Characteristics and Work Dissatisfaction of Public Relations Managers

  • The average of the public relations managers surveyed was 38.2 years of age
  • The fast majority were college graduates (93.75%). This level of education appeared to be the minimum requirement for obtaining this post. Only (6.25%) of public relations managers were able to advance to this position without a college degree and only 15% have a postgraduate degree (MA, MSc, MBA, DEA, and Ph.D). There was some diversity in the type of college degree earned, as a variety of undergraduate fields appeared in the public relations managers’ educational background. The under-graduate non-business major was much more likely than the business major to pursue a graduate degree immediately after college rather than starting work and getting a degree later.
  • Public relations management is seldom an entry-level position for the recent graduate. Even the youngest, those between 24-29, are older than most graduating seniors and only 7% commenced their working careers in public relations, usually at the assistant level. The first position in the public relations managers’ career was quite varied. The most frequently cited position is in journalism, marketing or advertising and the value of advertising or communications experience was emphasized. 
  • Since public relations managers do not generally start in that position, they are definitely experienced people. Typical public relations manager will have spent at least one to four years in a variety of job acquiring experience for the position. The analysis indicated that 41% began in journalism or advertising agencies. 36% in marketing, 2% in production, 1% began in finance, 5% in personnel management and 15% in other jobs. However, 70% of the respondents stated that they expected to remain in the same company.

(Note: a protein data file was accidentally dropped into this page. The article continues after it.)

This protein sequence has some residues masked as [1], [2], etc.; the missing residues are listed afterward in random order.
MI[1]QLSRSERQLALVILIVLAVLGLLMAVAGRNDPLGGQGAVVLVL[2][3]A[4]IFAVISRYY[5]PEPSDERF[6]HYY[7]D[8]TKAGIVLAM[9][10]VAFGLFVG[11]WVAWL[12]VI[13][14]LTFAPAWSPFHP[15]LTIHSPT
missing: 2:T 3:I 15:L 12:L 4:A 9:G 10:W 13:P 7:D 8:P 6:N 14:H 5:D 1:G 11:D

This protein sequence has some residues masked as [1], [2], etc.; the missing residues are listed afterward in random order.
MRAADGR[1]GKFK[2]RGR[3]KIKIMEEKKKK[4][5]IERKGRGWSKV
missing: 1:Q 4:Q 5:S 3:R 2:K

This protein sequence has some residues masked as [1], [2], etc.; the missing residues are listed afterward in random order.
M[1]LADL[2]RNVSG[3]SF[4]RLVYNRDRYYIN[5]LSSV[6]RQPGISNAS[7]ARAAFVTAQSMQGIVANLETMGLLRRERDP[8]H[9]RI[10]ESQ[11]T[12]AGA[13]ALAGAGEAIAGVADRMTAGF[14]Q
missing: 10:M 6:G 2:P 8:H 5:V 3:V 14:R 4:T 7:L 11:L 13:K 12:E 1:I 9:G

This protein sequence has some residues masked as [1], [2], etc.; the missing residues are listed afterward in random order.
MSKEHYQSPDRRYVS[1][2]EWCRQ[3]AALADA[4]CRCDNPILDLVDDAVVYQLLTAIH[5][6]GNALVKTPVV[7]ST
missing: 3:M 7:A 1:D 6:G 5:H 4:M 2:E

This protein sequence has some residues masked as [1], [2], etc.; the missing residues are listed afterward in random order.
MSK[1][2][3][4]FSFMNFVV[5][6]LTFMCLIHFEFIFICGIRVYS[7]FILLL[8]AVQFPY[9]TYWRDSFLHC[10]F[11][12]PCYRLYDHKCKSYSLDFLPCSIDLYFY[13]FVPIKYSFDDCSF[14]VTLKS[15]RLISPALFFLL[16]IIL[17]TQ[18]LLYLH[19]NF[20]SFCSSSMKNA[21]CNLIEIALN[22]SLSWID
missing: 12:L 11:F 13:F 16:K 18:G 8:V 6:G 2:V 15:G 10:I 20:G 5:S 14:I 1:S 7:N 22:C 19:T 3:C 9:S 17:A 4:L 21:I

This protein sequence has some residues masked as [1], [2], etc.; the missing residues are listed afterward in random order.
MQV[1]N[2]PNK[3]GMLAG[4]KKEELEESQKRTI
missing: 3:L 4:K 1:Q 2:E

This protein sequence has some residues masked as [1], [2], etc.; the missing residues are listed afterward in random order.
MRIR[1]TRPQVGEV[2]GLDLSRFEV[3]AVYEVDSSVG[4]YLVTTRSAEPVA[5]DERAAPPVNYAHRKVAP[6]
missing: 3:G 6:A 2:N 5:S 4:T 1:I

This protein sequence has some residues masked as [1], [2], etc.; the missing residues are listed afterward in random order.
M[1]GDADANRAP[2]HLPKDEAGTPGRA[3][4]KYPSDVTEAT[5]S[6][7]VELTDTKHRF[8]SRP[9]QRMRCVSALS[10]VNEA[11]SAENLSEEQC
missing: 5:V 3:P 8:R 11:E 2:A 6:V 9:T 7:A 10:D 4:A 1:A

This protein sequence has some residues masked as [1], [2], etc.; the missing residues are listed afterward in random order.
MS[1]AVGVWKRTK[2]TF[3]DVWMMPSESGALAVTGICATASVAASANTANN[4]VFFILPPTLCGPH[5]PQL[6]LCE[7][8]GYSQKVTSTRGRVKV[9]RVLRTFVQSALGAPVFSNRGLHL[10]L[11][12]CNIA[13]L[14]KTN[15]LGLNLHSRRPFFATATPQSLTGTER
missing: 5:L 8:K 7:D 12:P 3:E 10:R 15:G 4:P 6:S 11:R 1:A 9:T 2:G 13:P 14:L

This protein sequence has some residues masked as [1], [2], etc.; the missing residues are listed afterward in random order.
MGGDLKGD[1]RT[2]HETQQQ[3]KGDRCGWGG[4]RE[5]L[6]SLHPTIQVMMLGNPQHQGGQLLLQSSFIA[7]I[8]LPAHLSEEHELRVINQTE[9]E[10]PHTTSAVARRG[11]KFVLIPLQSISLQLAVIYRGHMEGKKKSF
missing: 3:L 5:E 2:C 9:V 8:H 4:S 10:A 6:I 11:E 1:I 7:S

• Public relations managers in product firms rated their firms in a less favourable way than their counterparts in service firms. Some 57% of public relations managers in service firms rated their firms as a good place to work, compared to 33,2% in product firms. 

    When asked about work dissatisfaction, both product and service firms stated the following : 
    • To much time spent on day-to-day matters and not enough on planning and research for new opportunities
    • Public relations managers not sufficiently entrepreneurial
    • Not enough authority over the marketing department
    • Poor communication with different departments
    • Poor understanding of the public relations manager’s role
    • In experienced public relations managers and
    • Authority responsibility mismatch

(The survey was conducted by George G. Panigyrakis of 288 senior public relations managers in six European countries : UK, Ireland, Italy, Germany, and Greece and reported in the Journal of Promotion Management, Volume 7)

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